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Showerhead Rules Shaping Up Unfavorably

July 15, 2010
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DOE hints of final ruling in October.

The firestorm caused by the U.S. Department of Energy’s proposal to re-define showerheads as shower valves may have an end in sight.            

Plumbing Manufacturers Institute Executive Director Barbara Higgens told pme this week an article published earlier this month in Congressional Quarterly Weekly reveals a possible date when DOE will announce its final ruling.            

In the piece titled “DOE Climbs in the Shower to Check the Pressure” DOE General Counsel Scott Blake Harris says he expects the definition change to be formalized by October.            

Higgens remains unenthused with the showerhead re-definition situation, but did see a small ray of light in the article in terms of how the elderly and disabled will be impacted.            

In addition to announcing the possible October date, Harris also noted in the article that the language will make an exception for the elderly and the disabled.            

“We think that’s in direct reference to our letter-writing regarding the aging in place population and the physically challenged,” Higgens said. “We’re not thrilled about this, but it’s a dent. The good news, kind of, is they are listening. It looks like they are reacting to what we sent them.”            

A DOE spokeswoman did not immediately return a message left by pme seeking an update on the situation.            

Higgens said her organization is going to continue to push forward against the proposal, which would allow only a single showerhead using no more than 2.5 gallons of water per minute per showering compartment.

“We’re going to continue to gather economic impact data and we’re looking at pursuing challenges on a procedural level” she said. “We’re not happy with this change and we’re not happy with the way in which they did it (quietly publishing it in the Federal Register). It was informal and done in a quick timeframe rather than going through the full rulemaking procedure (the article does mention the plumbing industry’s disapproval of the process).”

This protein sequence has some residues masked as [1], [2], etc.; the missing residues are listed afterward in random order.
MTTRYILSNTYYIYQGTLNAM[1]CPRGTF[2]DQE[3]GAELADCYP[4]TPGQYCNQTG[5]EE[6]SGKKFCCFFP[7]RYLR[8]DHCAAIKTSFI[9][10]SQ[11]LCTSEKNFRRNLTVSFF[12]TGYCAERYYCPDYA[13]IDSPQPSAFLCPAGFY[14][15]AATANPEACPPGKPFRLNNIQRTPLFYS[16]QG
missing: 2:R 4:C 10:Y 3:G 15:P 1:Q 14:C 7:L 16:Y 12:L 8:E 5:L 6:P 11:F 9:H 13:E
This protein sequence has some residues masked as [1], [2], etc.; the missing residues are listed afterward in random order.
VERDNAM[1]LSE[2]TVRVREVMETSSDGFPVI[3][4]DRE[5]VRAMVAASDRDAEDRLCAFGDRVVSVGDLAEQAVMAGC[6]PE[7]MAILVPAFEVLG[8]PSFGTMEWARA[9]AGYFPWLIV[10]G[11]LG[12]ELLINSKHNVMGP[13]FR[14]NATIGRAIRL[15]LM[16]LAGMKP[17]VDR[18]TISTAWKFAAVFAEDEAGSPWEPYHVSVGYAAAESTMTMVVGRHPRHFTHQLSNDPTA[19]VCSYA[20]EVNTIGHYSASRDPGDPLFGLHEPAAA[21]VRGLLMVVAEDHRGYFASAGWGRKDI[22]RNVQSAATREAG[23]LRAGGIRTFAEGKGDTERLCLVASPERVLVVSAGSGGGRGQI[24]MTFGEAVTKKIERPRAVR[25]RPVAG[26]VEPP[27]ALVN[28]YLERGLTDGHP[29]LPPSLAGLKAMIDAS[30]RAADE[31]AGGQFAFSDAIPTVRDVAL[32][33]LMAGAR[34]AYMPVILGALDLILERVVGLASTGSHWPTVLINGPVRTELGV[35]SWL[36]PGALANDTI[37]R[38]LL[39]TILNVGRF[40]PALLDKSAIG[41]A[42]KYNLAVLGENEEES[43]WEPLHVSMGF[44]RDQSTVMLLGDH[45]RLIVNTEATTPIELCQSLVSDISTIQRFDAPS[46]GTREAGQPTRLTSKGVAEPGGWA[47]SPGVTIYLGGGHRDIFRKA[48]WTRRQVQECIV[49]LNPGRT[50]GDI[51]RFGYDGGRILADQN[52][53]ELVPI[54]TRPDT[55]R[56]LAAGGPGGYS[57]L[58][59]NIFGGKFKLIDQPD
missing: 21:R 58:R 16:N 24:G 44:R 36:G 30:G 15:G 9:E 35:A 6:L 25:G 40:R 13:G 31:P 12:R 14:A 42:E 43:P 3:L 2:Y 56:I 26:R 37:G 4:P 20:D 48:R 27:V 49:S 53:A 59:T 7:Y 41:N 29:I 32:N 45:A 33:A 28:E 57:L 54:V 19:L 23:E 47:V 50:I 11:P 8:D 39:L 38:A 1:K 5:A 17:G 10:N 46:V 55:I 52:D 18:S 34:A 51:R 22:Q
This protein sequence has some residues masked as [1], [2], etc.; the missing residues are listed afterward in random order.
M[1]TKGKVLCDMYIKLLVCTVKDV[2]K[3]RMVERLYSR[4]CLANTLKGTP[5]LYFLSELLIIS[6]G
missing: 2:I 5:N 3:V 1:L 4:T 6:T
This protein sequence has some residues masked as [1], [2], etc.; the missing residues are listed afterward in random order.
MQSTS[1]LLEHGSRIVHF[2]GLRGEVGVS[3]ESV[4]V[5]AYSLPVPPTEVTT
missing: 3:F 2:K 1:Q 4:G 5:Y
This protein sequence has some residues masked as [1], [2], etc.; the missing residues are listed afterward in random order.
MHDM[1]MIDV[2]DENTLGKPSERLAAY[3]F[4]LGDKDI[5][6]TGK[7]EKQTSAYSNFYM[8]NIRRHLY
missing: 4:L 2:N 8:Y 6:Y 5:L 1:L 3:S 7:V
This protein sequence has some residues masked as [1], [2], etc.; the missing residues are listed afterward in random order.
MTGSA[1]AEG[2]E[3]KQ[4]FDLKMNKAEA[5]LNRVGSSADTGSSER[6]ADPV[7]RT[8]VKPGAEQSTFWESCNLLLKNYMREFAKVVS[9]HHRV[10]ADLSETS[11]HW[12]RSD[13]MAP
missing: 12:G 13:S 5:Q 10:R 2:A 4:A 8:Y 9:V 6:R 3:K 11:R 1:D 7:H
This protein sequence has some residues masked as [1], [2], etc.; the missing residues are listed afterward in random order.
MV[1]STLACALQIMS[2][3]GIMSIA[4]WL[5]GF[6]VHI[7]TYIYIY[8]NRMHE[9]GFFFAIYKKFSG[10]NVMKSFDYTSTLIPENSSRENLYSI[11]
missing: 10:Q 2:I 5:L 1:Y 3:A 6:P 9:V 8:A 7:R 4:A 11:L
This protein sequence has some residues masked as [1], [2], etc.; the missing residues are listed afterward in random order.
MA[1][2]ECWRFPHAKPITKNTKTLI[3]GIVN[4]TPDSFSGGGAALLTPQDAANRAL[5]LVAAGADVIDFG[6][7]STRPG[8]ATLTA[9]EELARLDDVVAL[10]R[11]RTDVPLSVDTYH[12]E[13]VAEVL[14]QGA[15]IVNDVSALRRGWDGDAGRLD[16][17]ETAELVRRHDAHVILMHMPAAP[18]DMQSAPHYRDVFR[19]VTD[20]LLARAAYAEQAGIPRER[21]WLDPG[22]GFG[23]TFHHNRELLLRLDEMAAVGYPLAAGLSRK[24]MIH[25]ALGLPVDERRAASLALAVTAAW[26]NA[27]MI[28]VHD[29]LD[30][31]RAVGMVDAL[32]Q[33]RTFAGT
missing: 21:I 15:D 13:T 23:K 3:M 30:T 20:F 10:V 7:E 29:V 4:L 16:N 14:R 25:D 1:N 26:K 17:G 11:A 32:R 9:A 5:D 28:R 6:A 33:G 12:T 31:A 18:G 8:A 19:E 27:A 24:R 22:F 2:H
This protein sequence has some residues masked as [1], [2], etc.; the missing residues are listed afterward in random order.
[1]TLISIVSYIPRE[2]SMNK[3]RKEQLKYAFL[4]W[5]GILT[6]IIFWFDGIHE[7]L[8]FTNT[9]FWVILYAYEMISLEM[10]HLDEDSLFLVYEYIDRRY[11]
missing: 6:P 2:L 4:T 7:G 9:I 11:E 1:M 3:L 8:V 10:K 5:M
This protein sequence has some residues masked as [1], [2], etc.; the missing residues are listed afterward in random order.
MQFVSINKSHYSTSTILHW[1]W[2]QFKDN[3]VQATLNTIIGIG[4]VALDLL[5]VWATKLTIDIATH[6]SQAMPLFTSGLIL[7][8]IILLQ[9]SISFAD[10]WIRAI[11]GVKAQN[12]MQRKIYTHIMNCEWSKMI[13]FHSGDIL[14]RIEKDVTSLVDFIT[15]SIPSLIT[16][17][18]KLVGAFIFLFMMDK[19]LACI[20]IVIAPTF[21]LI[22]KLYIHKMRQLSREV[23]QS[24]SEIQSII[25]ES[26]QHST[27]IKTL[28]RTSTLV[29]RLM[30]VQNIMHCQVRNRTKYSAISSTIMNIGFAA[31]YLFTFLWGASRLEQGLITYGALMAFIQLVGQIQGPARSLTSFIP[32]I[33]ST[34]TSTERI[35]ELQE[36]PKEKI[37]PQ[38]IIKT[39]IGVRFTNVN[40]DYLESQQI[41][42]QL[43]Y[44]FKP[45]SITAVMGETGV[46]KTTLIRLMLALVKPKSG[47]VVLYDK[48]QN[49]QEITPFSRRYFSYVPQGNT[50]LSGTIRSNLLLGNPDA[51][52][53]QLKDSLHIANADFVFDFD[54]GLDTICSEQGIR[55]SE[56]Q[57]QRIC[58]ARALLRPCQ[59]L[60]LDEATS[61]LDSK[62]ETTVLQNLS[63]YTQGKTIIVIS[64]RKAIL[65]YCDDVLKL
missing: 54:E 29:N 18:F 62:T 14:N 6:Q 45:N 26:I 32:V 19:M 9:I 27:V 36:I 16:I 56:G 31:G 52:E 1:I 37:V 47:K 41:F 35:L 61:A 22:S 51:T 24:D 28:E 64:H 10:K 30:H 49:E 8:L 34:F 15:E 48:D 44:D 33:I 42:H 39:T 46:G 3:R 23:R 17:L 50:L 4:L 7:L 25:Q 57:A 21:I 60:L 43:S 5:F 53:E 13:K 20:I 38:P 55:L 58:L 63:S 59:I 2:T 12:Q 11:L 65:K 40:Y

Higgens released a pointed official response to the article, which is listed below:

“We are concerned to learn that DOE General Counsel Scott Blake Harris told the Congressional Quarterly in a story released this week on Monday’s federal Independence Day holiday that the new interpretive rule could be formalized by as early as October,” Higgens wrote. “If adopted, the proposal would effectively ban all existing shower systems with multiple showerheads, prevent consumer choice when additional outlets are needed for therapeutic uses and prevent millions of baby-boomers and other Americans from building and remodeling to meet their parents’ and their own aging-in-place needs. In addition, DOE’s characterization of the proposed interpretive rule change as a ‘mere clarification’ ignores the very real implications including an estimated $400 million negative impact on the plumbing industry in today’s volatile economy.

“Government does not belong behind the shower curtains of millions of Americans. We hope that the information presented in the CQ article does not represent DOE’s final position. The severely abbreviated 30-day comment period permits the agency to recognize only two groups-the elderly and the disabled-that they intend to consider for an exception. There are likely other groups out there who will never have the opportunity to come forth and be heard unless DOE utilizes the more rigorous full notice-and-comment rulemaking procedure.”  

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